YAKIMA - A judge called Miguel Gaitan a coward yesterday as she sentenced the 14-year-old to four consecutive life terms in prison for the slaughter of a family of four.
Gaitan, convicted as an adult on four counts of aggravated first-degree murder, declined to make a statement before he was sentenced by Yakima County Superior Court Judge Heather Van Nuys.
"Your conduct was evil, vile, brutal and cowardly," Van Nuys said. "The community will ask why you were not sentenced to death."
The U.S. Supreme Court has ruled people under the age of 16 are not eligible for the death penalty. The only other sentencing option in the case was life in prison with no chance at parole.
Van Nuys took pains to make the sentence as stiff as possible, ruling that the life terms had to be served consecutively, and adding $200,000 in fines and costs that Gaitan must pay from meager earnings in prison jobs.
"I assure you that is where you will die," Van Nuys said to the youth.
Accomplice Joel Ramos, also 14, in August pleaded guilty to four counts of first-degree murder and was sentenced to 80 years in prison.
No motive was established for the killings. Earlier, prosecutors said they may have occurred to impress members of a street gang. The youths were arrested after bragging about the killings to friends.
During yesterday's hearing Gaitan joked with his lawyers and stared at the judge.
Gaitan's lawyers, Nicholas Marchi and Antonio Salazar of Seattle, have filed a notice of appeal. They declined comment.
Yakima County prosecutor Jeff Sullivan said the appeal will likely center on the judge's refusal to move the highly publicized case to another county.
Murdered in their trailer home the night of March 24 were Michael and Lynn Skelton, both 34; Jason Skelton, 12, and Bryan Skelton, 6.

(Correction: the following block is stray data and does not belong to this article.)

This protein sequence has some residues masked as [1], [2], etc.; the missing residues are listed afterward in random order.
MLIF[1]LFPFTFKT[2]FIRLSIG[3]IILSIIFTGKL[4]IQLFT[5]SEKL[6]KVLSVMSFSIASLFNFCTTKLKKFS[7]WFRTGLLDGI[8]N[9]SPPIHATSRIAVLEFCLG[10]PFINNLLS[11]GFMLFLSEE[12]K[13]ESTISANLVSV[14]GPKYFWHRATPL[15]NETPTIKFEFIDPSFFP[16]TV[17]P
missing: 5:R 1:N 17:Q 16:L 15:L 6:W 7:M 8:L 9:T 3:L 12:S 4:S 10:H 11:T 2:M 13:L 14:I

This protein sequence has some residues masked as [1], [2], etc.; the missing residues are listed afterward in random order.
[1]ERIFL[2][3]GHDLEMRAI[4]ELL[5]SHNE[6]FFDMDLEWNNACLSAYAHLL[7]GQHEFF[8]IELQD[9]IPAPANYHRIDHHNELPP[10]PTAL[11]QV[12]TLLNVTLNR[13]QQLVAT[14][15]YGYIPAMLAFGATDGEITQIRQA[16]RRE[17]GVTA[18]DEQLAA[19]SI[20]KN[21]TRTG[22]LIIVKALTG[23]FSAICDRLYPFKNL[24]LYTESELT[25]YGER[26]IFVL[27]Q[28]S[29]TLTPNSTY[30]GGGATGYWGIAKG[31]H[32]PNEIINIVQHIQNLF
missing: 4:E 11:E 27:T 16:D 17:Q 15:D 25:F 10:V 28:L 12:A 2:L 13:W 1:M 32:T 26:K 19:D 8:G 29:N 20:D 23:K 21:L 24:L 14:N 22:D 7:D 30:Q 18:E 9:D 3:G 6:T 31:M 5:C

Jason Skelton was a classmate of Gaitan and Ramos at a Granger school. The family lived in Outlook, about 30 miles south of Yakima.
According to court testimony, Gaitan and Ramos burst through the front and back doors of the trailer home the evening of March 24.
They clubbed and stabbed Michael Skelton, who was crippled. They beat and stabbed Jason. Lynn Skelton was killed as she stepped out of a shower. Bryan was hiding under his bed covers when he was beaten and stabbed.
A 12-member jury took less than five hours to render the guilty verdict on Monday, after a week-long trial.
Photographs and videotapes of the crime scene were so gruesome that mental-health professionals counseled jury members after the verdict.
"A lot of jurors were showing signs of stress," said juror Phil Jongeward after the sentencing.
Sullivan characterized Gaitan as a remorseless sociopath who has yet to show that he comprehends the enormity of his crime.
"He doesn't seem to care," Sullivan said. "I'd have liked to have had the death-penalty option."
The Skeltons had moved to the Yakima Valley about two years ago, seeking to escape violence in Fresno, Calif. They were not well known in the community and no one other than prosecutors spoke on their behalf during the sentencing hearing.
Sullivan asked Van Nuys to make the sentence as punitive as possible to warn any future judges or a governor who may be petitioned to release Gaitan from prison.
He noted that a naked and defenseless Lynn Skelton suffered about 50 stab wounds.
"The defendant told a friend that he enjoyed it," Sullivan said.
Bryan Skelton was incapable of defending himself because of his age, Sullivan added.
Van Nuys said exceptional circumstances were present and ensured that details highlighting the cruelty of the crimes would be part of Gaitan's files.
She wondered how anyone could kill a classmate, a 6-year-old child, a crippled man and someone taking a shower.
"All of that is great cowardice," she said.